Promissory Note, Mortgage, and Deed

Practicing law in Southwest Florida, especially in this day in age, I find myself routinely explaining the differences between a Promissory Note (Note), a Mortgage, and a Deed. This week, I will briefly review each of these documents as well as their legal effect.

Law Property GuidingFirst, a Deed is the legal document that is used to transfer ownership of real property. In Florida, it must be written, signed, and witnessed by two individuals. Every Deed should be recorded in the public records in the county where the property is located. The recording of the Deed notifies the world that you are the owner of the property. An unrecorded deed is vulnerable to being lost or destroyed, being made invalid, or made subordinate to any future lien that may be placed against the property.

Next, we have the Promissory Note. The Note is the document that lays out, among other things, the amount of debt owed, the amount of interest, and the payment schedule. This is the contract that makes the borrower individually liable to the Lender for the money that is being borrowed. If you don’t pay your payments as dictated by the Note, the Lender can and will come after you for the debt.

Lastly, we have the mortgage. The mortgage is a security instrument that protects the Lender’s investment. Think of the Mortgage as a security blanket that is wrapped around the Note. If the Borrower becomes delinquent on the Note, the Mortgage, which secured the debt, allows the Lender to foreclose on the real property to recoup their investment. If you have a Mortgage and fail to make your payments, not only can the Lender look to you for repayment (per the Note), but can now also foreclose on your home (per the Mortgage).

These distinctions are important in many different contexts. But, for the sake of efficiency, I will illustrate a common issue in the domestic realm:

A married couple decides that after trying their best to reconcile their differences, a divorce (dissolution of marriage) is necessary. More often than not, the spouses have accumulated property during the marriage. Amongst the property, is a home which was purchased jointly by them during the marriage.  Both spouses’ names are on the Deed, Note, and Mortgage, all of which have been properly executed in accordance with Florida law. (In some situations, only one spouse obtains the loan. However, if the property is their Homestead, the other spouse would be required to be on the mortgage as well.)

During the divorce, the couple decides that the Wife should retain the marital home. The Husband signs a Quitclaim Deed (see: Deed Blog) conveying sole ownership of the home to Wife. Unfortunately, the Note and Mortgage are still in both the Husband’s and Wife’s name. So, yes, the Husband no longer “owns” the home (per the Deed), but he still “owes” the Lender (per the Note and Mortgage).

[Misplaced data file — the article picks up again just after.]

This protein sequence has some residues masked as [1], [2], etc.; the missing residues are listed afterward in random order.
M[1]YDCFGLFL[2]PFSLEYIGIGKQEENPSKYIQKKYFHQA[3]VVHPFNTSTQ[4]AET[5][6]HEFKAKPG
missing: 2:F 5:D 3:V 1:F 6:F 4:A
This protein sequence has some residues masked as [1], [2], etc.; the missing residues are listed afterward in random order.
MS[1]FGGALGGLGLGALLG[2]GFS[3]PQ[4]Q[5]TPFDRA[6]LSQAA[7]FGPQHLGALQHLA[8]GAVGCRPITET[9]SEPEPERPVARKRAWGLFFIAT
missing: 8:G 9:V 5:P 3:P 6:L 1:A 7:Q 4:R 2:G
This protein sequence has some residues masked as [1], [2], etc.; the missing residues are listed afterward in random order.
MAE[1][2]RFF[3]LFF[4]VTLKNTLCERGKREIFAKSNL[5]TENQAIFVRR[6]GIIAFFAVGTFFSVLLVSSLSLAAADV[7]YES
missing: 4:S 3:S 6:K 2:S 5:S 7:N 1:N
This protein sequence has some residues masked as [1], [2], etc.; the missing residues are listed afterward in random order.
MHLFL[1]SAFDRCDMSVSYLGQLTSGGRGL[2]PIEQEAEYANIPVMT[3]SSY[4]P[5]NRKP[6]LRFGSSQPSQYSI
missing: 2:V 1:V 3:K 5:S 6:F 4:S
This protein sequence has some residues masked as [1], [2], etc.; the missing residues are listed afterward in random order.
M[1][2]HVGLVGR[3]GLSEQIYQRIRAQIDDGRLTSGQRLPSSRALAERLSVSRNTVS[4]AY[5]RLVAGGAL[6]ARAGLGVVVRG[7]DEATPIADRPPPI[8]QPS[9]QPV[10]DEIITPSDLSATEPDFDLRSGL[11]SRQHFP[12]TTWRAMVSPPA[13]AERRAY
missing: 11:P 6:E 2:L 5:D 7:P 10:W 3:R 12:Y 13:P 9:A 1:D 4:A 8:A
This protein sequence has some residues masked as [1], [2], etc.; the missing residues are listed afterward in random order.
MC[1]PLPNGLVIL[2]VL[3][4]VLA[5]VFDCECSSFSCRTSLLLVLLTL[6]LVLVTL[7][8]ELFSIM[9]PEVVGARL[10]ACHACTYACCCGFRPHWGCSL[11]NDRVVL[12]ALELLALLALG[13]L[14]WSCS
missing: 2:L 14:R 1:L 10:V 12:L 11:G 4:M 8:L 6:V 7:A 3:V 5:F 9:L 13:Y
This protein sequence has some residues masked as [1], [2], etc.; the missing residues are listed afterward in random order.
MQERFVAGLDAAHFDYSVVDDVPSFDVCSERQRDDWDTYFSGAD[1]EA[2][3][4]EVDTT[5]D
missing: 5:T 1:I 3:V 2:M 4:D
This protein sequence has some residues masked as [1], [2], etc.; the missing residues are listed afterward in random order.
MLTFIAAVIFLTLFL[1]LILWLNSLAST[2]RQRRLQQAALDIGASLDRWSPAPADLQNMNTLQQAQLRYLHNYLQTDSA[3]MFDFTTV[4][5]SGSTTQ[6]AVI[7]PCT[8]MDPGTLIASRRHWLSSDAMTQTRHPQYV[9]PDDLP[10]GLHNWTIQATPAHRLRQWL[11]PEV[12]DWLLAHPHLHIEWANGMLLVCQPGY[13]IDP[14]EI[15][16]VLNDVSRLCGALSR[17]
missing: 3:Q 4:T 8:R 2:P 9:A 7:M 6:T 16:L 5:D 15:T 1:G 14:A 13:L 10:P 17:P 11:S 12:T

Let me explain: when the couple purchased the home, they both borrowed the money and promised to repay the Lender for the loan. Additionally, the loan was likely approved based on the income and credit scores of both the Husband and Wife. The unfortunate fact that the marriage has subsequently failed, and title has been transferred, has no bearing on their joint obligation to pay the debt. In our example, I understand that it’s a somewhat unfair situation for the Husband, but if dealt with properly, most of the risk can be negated beforehand.

In the above situation, we would generally try to work out a refi at some agreed upon point in the future. If this is not possible, the property could be sold to release the Husband of his financial obligation on a home that he no longer legally owns. If applicable, we would also structure alimony payments in such a way as to protect the Husband for as long as possible pending the refi or sale.  This is necessary, because if the Wife fails to make the payments and a foreclosure is pursued by the Lender, the Husband can become an unwilling party to the foreclosure, as well as a possible deficiency judgment, damaged credit score, and even being forced into a bankruptcy.

This is a generalized discussion and is not intended for any particular set of facts and should not be relied upon as such. By no means does this blog create an attorney-client relationship or attorney-client privilege between the Attorney and the readers. The law frequently changes as new cases are decided and published regularly. Anything relied upon in this or any blog, is done so at the readers own risk.

If you are considering a divorce or bankruptcy in Southwest Florida, or are interested in discussing your options, you should speak with a licensed Florida attorney. If you would like schedule a free consultation, or have any questions, comments, or suggestions on upcoming topics, please comment below or email

The Guirguis Law Firm, PLLC
1423 S.E. 16th Place, STE 204
Cape Coral, Florida 33990
239.573.9939 Telephone
239.603.9939 Facsimile

Posted on September 5, 2012, in Legal and tagged , , , , , , , , , , , , , , . Bookmark the permalink. Leave a comment.

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